A less confident writer might reason that a reader is paying good money for 22 pages of writing, and a blank page is not delivering. A less confident artist might also worry that blank pages are not what readers are paying their money for. What I know is that readers are not paying for every individual panel and word. They aren't even paying for every individual page. Readers are paying for 22 pages worth of story. Handing over that three dollars is a way of saying "I trust you to tell me a story". And showing that blank page... that all black page... is my way of assuring that reader "I've got you. I know what I'm doing. I'm going to tell you a story."

I am not trying to say that my confidence in that moment and that technique is fully earned, I am just saying that I feel it.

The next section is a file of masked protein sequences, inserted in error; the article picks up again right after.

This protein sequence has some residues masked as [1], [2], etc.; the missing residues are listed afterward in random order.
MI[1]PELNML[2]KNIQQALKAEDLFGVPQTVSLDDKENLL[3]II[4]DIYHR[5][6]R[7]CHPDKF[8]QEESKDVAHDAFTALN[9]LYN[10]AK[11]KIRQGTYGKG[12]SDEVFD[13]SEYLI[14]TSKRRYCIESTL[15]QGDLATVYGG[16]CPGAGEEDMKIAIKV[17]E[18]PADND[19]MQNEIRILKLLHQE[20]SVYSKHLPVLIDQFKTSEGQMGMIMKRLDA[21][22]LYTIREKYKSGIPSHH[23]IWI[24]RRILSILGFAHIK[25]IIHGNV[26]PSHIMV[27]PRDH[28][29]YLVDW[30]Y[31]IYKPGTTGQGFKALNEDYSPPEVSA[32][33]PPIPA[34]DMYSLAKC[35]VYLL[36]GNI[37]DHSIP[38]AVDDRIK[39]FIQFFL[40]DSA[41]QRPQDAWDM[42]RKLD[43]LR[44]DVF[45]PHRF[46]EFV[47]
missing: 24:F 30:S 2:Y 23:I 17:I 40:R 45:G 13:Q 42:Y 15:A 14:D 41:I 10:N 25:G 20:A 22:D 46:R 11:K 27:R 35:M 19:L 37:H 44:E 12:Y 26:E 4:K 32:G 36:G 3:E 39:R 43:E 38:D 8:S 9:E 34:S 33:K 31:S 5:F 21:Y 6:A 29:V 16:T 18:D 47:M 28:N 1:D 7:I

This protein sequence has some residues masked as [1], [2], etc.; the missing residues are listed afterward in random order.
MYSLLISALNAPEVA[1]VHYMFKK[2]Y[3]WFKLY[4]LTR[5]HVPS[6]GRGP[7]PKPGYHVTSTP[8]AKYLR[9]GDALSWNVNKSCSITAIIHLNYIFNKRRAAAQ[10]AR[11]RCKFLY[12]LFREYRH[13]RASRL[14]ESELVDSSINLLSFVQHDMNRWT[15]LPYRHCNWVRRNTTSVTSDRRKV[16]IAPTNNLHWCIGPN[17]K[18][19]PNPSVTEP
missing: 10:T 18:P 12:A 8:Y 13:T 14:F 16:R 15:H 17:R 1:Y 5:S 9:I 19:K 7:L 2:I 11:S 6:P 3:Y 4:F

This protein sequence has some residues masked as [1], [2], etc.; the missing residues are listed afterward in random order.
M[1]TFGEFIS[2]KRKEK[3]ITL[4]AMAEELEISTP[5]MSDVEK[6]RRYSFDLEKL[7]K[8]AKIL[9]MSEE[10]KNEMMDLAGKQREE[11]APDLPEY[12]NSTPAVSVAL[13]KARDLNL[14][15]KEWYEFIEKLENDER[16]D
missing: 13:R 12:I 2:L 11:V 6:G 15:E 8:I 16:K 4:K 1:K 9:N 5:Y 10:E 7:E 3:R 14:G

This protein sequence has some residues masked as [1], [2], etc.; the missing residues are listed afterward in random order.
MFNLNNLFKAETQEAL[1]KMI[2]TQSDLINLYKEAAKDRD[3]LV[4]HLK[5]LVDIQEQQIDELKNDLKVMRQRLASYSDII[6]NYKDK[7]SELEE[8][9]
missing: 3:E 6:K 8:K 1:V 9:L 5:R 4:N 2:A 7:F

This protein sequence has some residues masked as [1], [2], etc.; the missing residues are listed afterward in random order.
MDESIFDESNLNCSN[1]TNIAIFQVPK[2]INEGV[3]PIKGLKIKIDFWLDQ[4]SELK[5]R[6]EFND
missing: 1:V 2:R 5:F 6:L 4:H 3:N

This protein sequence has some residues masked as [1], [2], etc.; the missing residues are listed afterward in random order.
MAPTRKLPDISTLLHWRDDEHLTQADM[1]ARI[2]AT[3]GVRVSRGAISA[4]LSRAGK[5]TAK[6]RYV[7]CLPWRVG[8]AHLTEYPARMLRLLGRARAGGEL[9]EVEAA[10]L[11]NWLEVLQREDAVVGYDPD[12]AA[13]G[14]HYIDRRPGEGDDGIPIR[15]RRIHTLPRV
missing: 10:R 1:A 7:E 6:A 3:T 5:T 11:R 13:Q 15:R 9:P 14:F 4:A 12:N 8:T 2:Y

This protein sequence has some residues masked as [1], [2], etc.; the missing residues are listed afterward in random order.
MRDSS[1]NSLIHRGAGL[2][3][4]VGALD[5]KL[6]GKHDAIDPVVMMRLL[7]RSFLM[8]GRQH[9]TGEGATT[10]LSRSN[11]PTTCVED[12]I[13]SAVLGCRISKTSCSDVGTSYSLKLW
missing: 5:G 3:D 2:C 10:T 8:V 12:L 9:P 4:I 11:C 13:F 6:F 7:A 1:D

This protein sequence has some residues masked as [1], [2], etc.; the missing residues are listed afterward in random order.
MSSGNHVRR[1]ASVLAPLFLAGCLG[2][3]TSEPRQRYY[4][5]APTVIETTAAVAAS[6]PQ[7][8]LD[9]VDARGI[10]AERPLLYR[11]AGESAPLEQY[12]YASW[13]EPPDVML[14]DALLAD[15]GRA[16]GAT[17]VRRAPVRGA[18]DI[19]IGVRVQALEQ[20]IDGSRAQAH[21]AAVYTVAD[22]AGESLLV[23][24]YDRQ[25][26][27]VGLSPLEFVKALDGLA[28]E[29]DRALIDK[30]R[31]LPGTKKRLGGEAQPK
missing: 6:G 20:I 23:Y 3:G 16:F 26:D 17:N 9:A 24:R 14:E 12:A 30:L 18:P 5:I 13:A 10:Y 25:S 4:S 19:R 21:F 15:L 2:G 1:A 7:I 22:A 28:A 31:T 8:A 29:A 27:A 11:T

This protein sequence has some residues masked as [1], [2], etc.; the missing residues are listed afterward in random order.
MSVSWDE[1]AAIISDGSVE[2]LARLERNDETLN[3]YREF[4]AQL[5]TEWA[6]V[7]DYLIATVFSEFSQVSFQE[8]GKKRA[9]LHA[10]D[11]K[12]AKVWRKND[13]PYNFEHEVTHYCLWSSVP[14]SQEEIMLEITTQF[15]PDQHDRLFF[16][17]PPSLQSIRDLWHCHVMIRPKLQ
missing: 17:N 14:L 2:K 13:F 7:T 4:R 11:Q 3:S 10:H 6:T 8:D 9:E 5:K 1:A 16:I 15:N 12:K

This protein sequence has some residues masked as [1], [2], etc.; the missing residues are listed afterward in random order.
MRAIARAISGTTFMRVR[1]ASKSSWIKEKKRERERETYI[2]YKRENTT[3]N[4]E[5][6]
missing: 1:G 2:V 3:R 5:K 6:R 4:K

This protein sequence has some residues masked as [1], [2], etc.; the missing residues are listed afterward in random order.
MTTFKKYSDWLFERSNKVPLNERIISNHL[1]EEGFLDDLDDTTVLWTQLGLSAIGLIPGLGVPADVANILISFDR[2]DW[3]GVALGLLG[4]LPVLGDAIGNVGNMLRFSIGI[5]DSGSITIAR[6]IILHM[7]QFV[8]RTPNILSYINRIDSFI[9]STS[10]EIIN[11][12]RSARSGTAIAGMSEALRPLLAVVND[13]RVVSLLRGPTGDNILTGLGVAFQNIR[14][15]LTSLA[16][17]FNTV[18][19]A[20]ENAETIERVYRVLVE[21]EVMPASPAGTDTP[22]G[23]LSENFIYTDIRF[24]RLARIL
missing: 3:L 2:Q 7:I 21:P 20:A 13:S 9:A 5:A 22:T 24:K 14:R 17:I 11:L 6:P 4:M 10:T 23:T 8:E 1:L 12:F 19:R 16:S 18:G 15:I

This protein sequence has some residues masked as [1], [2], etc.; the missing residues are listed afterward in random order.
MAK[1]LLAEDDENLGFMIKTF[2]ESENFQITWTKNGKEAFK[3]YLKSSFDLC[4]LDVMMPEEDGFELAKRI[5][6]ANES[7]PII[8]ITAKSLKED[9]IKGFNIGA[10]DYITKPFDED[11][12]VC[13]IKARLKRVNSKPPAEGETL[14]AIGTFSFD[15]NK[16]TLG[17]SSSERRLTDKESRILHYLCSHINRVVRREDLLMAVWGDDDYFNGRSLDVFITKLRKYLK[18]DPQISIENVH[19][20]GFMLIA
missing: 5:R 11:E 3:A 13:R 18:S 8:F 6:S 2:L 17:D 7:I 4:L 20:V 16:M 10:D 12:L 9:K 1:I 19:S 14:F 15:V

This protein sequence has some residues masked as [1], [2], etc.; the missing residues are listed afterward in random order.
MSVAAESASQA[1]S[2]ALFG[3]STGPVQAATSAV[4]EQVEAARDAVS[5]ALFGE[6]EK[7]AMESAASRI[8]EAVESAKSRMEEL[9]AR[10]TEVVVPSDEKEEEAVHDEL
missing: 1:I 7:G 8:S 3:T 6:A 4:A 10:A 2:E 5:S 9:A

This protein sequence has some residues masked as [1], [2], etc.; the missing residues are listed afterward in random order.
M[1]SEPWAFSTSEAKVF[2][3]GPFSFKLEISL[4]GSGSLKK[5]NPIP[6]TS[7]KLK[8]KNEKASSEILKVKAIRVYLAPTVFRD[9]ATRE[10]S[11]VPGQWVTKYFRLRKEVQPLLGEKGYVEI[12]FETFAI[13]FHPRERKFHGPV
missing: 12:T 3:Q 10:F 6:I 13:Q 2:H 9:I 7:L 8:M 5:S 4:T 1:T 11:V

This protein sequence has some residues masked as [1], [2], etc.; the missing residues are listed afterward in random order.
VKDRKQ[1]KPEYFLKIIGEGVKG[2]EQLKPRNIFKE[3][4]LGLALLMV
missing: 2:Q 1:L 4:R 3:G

And, apparently, Shawn feels it as well. He cares about this project and this story, but when I told him draw a page by literally drawing nothing he happily obliged. And, not just for the easy page rate. He gets the power of the blank page. It is similar, in the world of comedy, to the pause before the punch line. It takes real confidence to own that stage and let that set-up just float out there over everyone's heads. And it is scary. Because if it doesn't work then it's just wasted time, or wasted page space.

Is it? We'll see. But until then I am proud to have written it, proud to have it in my comic, and proud to have paid Shawn for a page on which he didn't draw a damn thing.

"F**K YOU, PAY ME." "No, f**k YOU."